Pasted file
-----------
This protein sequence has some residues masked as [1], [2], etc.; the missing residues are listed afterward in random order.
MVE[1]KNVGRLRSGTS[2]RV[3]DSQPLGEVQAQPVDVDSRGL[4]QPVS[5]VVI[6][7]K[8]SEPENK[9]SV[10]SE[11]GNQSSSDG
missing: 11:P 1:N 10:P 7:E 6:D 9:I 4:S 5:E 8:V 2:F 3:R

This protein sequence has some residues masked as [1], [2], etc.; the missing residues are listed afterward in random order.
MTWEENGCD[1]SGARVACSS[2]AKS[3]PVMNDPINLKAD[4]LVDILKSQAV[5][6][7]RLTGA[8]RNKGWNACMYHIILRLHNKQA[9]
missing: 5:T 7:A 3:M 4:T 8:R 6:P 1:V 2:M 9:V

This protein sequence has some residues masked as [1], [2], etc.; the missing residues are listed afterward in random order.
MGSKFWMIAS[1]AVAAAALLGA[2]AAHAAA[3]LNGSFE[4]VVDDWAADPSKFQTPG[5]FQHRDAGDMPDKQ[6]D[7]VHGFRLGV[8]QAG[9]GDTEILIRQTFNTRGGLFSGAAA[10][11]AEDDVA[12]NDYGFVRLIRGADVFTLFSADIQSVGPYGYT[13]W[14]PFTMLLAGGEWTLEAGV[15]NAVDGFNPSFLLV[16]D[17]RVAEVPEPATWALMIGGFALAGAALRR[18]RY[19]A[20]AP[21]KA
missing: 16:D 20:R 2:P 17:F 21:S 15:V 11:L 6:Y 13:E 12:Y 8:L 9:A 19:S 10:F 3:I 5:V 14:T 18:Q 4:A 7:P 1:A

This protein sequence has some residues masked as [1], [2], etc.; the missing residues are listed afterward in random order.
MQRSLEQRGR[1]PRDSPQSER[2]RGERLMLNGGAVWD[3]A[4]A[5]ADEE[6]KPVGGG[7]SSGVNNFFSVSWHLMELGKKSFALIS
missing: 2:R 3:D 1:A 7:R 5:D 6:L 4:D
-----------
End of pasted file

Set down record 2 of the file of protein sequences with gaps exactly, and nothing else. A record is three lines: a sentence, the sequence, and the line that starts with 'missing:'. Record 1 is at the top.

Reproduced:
This protein sequence has some residues masked as [1], [2], etc.; the missing residues are listed afterward in random order.
MTWEENGCD[1]SGARVACSS[2]AKS[3]PVMNDPINLKAD[4]LVDILKSQAV[5][6][7]RLTGA[8]RNKGWNACMYHIILRLHNKQA[9]
missing: 5:T 7:A 3:M 4:T 8:R 6:P 1:V 2:M 9:V